No, says the Heritage Foundation, but it comes close: “It should be bolder in implementing entitlement reforms [and] it should strive for more aggressive

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Gas Prices Up, Obama Poll Numbers Down

$4.06 Gas Prices, Lewiston, Maine, Cumberland ...

As gasoline prices approach (and in some places exceed) $4 a gallon nationally, the president appears to be taking much of the blame with two recent polls showing sharp declines in support for his handling of the issue.

The latest Washington Post/ABC News poll now shows a record number of Americans giving the president “strongly” negative reviews on his handling of the economy. Nearly two-thirds of those polled say they disapprove of how he is handling gas prices compared to just 26 percent approving—his lowest rating by the poll. Specifically, 59 percent of those polled disapprove of his handling of the economy in general, a jump of 9 points in just one month and this despite the appearance of some signs of an improving economy. Most of the damage being done to Obama is among independents with 57 percent now disapproving, along with 66 percent of white non-college graduates disapproving as well.

The New York Times/CBS poll also showed the president losing 9 percentage points of approval during the past month, with 47 percent of those polled voicing their disapproval.

In a third poll by the Christian Science Monitor two-thirds of those polled say that the government should allow increased production from offshore wells and from shale deposits on federal lands as a way to increase supply to bring down prices. 54 percent favor drilling in the Arctic National Wildlife Refuge (ANWR) in Alaska, while 47 percent favor rolling back some environmental restrictions to help increase energy production. That poll also reflected expectations that the price of gas will exceed $4 a gallon nationally within the next three months and one-third of those polled are expecting $5 a gallon gas by summer.

The president’s response has been, as it has been since his election, to push for alternative energy resources such as renewables and wind. His recent decision to stop the Keystone XL Pipeline project reflects his commitment to raising prices on oil in order to make alternatives more attractive. His comment on Saturday’s weekly address that “We can’t just drill our way to lower gas prices,” reflects that ideology.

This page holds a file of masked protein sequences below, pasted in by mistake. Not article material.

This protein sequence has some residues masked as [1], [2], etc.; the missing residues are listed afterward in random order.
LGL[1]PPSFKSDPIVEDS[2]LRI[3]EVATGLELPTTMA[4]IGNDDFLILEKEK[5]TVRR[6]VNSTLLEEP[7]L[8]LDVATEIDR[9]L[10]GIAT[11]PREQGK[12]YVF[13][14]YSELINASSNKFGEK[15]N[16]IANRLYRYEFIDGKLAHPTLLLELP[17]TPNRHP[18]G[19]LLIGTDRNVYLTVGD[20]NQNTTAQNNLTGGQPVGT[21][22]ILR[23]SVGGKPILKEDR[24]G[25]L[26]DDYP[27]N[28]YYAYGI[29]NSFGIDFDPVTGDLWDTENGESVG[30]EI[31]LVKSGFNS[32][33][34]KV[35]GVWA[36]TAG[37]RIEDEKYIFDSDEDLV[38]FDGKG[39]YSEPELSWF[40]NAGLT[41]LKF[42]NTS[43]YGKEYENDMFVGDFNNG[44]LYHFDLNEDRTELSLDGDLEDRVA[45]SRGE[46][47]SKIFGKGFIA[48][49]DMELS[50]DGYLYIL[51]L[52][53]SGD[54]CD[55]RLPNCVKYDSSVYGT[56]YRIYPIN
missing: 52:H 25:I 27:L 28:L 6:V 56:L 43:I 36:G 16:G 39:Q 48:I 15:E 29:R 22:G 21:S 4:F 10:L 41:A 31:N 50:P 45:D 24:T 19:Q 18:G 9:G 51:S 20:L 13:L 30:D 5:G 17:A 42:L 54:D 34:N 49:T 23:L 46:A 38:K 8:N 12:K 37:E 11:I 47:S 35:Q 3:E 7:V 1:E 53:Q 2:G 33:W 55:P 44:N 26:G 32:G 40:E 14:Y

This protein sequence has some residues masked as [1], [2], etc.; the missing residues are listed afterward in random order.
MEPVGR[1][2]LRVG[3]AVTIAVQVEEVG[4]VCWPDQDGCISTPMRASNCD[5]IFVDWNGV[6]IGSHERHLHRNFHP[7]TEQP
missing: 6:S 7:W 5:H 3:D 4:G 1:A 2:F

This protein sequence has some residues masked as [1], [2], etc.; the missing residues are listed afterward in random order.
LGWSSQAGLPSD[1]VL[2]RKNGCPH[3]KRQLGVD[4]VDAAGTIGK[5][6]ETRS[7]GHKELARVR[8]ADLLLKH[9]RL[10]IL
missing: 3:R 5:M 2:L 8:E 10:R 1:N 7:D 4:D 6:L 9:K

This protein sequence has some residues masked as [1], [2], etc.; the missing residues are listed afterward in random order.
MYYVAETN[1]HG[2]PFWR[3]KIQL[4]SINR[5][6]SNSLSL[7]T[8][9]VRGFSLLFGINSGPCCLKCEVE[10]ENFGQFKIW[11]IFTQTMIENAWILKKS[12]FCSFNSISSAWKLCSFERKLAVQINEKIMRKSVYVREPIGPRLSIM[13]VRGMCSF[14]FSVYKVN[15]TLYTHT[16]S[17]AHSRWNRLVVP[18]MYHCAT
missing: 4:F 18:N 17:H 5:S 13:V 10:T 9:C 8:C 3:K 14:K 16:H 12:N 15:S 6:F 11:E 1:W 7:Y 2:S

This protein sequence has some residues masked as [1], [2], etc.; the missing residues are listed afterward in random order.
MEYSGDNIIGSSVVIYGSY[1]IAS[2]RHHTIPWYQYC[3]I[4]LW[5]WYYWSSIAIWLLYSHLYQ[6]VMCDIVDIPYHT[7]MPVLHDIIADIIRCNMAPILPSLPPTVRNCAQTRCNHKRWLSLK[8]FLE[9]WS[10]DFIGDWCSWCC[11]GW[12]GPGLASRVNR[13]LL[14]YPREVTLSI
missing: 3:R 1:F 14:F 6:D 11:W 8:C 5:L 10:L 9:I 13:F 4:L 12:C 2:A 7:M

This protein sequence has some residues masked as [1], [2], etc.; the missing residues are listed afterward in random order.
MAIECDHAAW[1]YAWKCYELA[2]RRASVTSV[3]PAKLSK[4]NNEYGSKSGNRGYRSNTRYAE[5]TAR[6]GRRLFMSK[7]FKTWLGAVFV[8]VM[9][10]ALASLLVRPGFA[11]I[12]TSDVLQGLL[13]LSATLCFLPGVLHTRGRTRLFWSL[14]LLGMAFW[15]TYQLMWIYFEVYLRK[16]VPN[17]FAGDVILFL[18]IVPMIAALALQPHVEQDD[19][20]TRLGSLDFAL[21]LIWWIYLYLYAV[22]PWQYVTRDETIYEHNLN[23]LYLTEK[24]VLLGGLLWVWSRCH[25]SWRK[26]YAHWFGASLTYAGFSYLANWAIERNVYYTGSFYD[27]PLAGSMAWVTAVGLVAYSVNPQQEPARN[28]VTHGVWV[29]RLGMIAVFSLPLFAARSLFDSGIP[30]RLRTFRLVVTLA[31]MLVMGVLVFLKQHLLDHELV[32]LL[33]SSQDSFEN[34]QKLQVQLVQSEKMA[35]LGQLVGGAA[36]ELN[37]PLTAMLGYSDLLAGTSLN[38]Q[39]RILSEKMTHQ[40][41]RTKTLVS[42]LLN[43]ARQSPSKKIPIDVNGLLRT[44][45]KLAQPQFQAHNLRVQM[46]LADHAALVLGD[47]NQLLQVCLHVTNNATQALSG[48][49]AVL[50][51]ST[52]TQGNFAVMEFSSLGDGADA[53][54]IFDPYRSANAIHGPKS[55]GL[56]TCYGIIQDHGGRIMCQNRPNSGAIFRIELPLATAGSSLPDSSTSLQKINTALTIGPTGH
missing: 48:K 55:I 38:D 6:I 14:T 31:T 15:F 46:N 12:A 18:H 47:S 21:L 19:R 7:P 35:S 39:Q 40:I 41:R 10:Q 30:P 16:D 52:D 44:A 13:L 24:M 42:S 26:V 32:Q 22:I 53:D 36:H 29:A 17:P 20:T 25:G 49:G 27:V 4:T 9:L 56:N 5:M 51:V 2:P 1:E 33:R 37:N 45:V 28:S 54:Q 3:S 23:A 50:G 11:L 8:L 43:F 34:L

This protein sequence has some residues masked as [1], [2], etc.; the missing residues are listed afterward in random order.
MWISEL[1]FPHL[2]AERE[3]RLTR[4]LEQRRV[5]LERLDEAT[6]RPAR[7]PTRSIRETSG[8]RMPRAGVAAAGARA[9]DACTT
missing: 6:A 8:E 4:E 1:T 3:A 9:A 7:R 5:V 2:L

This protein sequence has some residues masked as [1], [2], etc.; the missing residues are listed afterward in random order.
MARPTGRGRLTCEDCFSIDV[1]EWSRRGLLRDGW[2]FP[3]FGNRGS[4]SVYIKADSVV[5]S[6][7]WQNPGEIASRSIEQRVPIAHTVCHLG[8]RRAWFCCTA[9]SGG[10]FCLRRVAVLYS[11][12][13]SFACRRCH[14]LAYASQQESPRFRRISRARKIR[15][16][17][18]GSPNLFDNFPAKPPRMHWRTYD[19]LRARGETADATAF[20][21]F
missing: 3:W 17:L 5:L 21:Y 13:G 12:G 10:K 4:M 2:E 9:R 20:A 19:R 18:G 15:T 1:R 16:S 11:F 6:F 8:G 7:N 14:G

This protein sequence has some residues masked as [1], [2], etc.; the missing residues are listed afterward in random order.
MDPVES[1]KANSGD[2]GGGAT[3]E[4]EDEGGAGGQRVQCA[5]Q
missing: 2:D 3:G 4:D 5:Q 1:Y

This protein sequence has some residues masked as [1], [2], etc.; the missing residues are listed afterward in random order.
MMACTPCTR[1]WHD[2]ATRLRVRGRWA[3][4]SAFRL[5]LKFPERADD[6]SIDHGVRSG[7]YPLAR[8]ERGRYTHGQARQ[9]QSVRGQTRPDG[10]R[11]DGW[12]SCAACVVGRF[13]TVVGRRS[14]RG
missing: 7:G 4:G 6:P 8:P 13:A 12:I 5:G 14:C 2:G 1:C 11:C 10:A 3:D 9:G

In North Dakota, however, that is precisely what is being done to increase oil production, with North Dakota on track to overtake

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Feisty, Brash Andrew Breitbart, Conservative Lightning Rod, Dead at 43

Media personality Andrew Breitbart gives a spe...

Within minutes of posting his last tweet at 11:25 p.m. PST on Wednesday night, in which he apologized for calling one of his followers a “putz,” Andrew Breitbart was dead of an apparent heart attack at the age of 43. Most of Breitbart’s followers adored his energy, his brashness and his courage. Jonah Goldberg of National Review Online said “He was one of the most fearless people I ever knew.” Tucker Carlson of the Daily Caller agreed with Goldberg: Breitbart “was completely fearless…he thrived on the brawling.” Terry Moran of ABC News said “I’ll remember his enormous, brawling passion…” Rick Santorum added: “What a powerful force. What a huge loss.”

Ned Ryun, president of the American Majority and a personal friend of Breitbart, was thoughtful in his mourning:

The conservative movement has lost a powerful voice in the fight to protect our freedom. Andrew was a pioneer in using social media and digital technology to bring a courageous conservative message to America’s grassroots.

He did something many in the conservative movement are afraid to do — go right at the left and not back down. He served as an example to the rest of the conservative movement of how to fight for our values without apology or compromise.

In one brash moment Breitbart’s fearless and relentless personality was on display. Following his publishing of improper photos of former Congressman Anthony Weiner last May on his website, BigGovernment.com, Weiner was forced to appear at a press conference to confess. Breitbart was there and jumped in front of Weiner, grabbed the microphone and shouted:

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China Hits Turning Point; Jobs Coming Back to the U.S.

a man in what appears to be a bunny suit insta...

As reported earlier, the difference in wages between Chinese and American workers is narrowing rapidly. Part of the reason is that China has passed the Lewis Turning Point.